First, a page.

Richard Walker, from Kidderminster in Worcestershire, was told he had a glioblastoma multiforme (GBM) on his 51st birthday in December 2021. His symptoms began two months before, when he experienced severe headaches that lasted for days at a time. After thinking he was having a stroke, tests revealed the devastating news that Richard had an inoperable brain tumour. As he is undergoing radiotherapy and chemotherapy treatment, Richard wants to share his story to help others who are living with their own diagnosis.
Richard tells his story…
Receiving a life-limiting diagnosis has brought me closer to my wife, Lucy and two children, Evie and Max and helped me prioritise what’s important. I certainly don’t feel the way I’ve been led to believe I would feel, living with a brain tumour.
My symptoms started around the end of September 2021, two months before I received my diagnosis. I felt like I had been hit around the back of my head with a rolling pin and my headache lasted for three days. I’d never felt pain like it and wondered if I might have hit my head and not remembered. I took some painkillers and it helped manage the pain.
A week before Christmas, I woke up and felt dizzy like I had been ‘on the pop’ the night before (which I hadn’t). A bit of food and fizzy drink helped me feel a bit better and I went out in the van to see customers. I’ve worked in the welding industry for 30 years and in 2017 I decided to set up my own company, Weldmax UK Ltd in Stourport-on-Severn and I love my work.
An hour later I could see red and green lights in the corner of my right eye which came and went. I remember about five years ago a friend who had a stroke described something similar so I thought that might be happening to me. The words on my paperwork appeared joined up and I had the dizzy feeling I’d experienced earlier that day but this time felt like I may faint.
I was with a customer loading the van and they even commented to ask if I was okay so I must have looked grey.
While driving in my van, I lost peripheral vision in my right eye and I slowed right down, looking for a safe place to pull over. I felt like I was going to pass out at the wheel.
I called Lucy and asked her to come and get me and when I eventually found somewhere to stop, I saw a couple walking to their house and as they got to their front door, I asked them for a cup of tea – I don’t even drink tea. They called their neighbour for help. She was a nurse and when she took my blood pressure, it was through the roof. To avoid the four-hour wait for an ambulance, when Lucy turned up we went straight to Alexandra Hospital in Redditch.
I felt delirious as my eyes were rolling to the back of my head. I was fighting not to pass out and I couldn’t get my words out. I wasn’t sure if it was a stroke or heart attack at this point but I wasn’t having any chest pain. Everything was a blur.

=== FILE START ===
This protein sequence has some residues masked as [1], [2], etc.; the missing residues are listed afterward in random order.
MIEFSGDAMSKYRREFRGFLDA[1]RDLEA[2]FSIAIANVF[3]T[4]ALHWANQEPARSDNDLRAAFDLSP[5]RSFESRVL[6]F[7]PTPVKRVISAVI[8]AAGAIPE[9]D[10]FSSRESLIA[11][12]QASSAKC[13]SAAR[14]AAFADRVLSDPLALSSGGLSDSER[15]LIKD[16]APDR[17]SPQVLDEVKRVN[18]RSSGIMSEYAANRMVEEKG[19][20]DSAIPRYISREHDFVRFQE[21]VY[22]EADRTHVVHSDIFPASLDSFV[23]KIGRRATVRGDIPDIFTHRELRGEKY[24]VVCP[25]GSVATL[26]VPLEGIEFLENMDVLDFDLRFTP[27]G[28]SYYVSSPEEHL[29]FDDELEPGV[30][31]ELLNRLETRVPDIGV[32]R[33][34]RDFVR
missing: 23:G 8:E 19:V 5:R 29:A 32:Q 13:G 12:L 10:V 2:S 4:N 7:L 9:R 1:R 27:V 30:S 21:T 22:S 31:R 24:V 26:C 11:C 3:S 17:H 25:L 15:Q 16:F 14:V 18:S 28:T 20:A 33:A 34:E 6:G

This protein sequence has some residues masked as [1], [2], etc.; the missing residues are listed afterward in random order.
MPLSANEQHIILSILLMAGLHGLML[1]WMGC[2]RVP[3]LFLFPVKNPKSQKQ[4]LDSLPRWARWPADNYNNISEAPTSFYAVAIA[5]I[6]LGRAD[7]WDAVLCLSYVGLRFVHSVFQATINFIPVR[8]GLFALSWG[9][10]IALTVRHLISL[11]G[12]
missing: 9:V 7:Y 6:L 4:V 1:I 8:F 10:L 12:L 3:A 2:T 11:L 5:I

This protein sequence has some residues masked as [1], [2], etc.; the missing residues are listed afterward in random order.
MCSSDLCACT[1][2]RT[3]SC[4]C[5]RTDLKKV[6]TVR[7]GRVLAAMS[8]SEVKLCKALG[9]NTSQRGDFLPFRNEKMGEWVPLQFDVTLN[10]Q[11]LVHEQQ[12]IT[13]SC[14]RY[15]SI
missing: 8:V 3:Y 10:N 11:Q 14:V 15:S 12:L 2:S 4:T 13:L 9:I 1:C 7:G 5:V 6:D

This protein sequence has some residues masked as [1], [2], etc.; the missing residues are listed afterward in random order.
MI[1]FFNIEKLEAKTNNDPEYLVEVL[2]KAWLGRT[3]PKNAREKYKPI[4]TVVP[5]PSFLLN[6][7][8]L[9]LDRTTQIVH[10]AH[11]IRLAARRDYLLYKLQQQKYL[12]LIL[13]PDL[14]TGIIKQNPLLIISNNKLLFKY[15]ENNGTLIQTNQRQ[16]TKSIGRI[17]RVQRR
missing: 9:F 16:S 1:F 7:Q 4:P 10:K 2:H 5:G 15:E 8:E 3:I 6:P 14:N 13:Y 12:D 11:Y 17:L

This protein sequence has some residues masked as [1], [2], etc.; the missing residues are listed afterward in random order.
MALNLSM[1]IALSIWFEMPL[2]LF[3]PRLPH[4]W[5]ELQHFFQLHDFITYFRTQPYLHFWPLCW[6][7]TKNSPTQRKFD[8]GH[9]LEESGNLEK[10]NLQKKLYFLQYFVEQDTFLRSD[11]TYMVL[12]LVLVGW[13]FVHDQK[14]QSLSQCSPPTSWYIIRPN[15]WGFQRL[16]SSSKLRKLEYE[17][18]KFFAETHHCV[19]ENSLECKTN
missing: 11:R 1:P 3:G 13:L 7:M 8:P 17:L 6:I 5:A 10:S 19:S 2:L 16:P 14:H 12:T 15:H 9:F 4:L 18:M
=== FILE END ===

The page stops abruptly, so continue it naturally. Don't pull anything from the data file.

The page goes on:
I woke up in a side room at the hospital and after a CT and MRI scan, I was told I had a lesion on my brain. I asked if it was cancer and they said: ‘yes, it looks like it but we need to do more tests.’ Over the next four days I had three more CT scans and two MRIs to assess the tumour.
I was transferred to the neurological unit at University Hospital Coventry and Warwickshire (UHCW) for a biopsy and felt frustrated because no-one could give me an answer to what the tumour was and what my options were for treatment. I’m a logical person; I like to know how to deal with things and want to face them head on – give me a problem and I’ll find a solution. I was frustrated because I wasn’t given the problem.
Finally, I was allowed home on Christmas Eve. My vision was still compromised in one eye and on New Year’s Eve, which was my 51st birthday and 9th wedding anniversary, I was told I had an inoperable grade 4 glioblastoma multiforme (GBM).
Because I had been on a neurological ward and spoken to other patients, I felt like something was different with my diagnosis, I sort of already knew that my tumour was aggressive.
My tumour was the size of a satsuma and attached like a millipede to my optic nerve.
Lucy was the one who took the call from the hospital when they told me I had a brain tumour and she’s been incredible throughout. Together we have told the kids over time. Max is eight and his school has been very supportive. We bought him a book which is called ‘someone I love has cancer’ and that’s been a great tool to help him understand what’s happening to me. Evie is 16 and wants to be a doctor and has a nurturing personality and just wants to help me.
So far, I’ve had five out of six weeks of radiotherapy and a month of chemotherapy which has left me looking swollen. I’ll be on chemotherapy for the remainder of 2022.
I’ve felt, sad, angry and frustrated, especially as I can no longer drive. Reading the statistics about brain tumours is the fuel to my fight. I feel so lucky when I wake up in the morning. I decided to document my brain tumour journey on social media as a way of offloading my thoughts and as a place for people to see for themselves.
Lots of people ask how I am and this was an easy way of answering.
When my sister-in-law, Louise, told me that she was going to take part in Wear A Hat Day this year, I had never considered fundraising before but I am now getting fully involved and plan to visit all four branches of the bank that she looks after and help raise awareness on the day, as well as collect as many donations as I can.
As I come to the end of my radiotherapy treatment, I am more content and find I am still living and not letting my diagnosis dictate my life.
Brain tumours are indiscriminate; they can affect anyone at any age. What’s more, they kill more children and adults under the age of 40 than any other cancer... yet just 1% of the national spend on cancer research has been allocated to this devastating disease.
Brain Tumour Research is determined to change this.
Together we will find a cure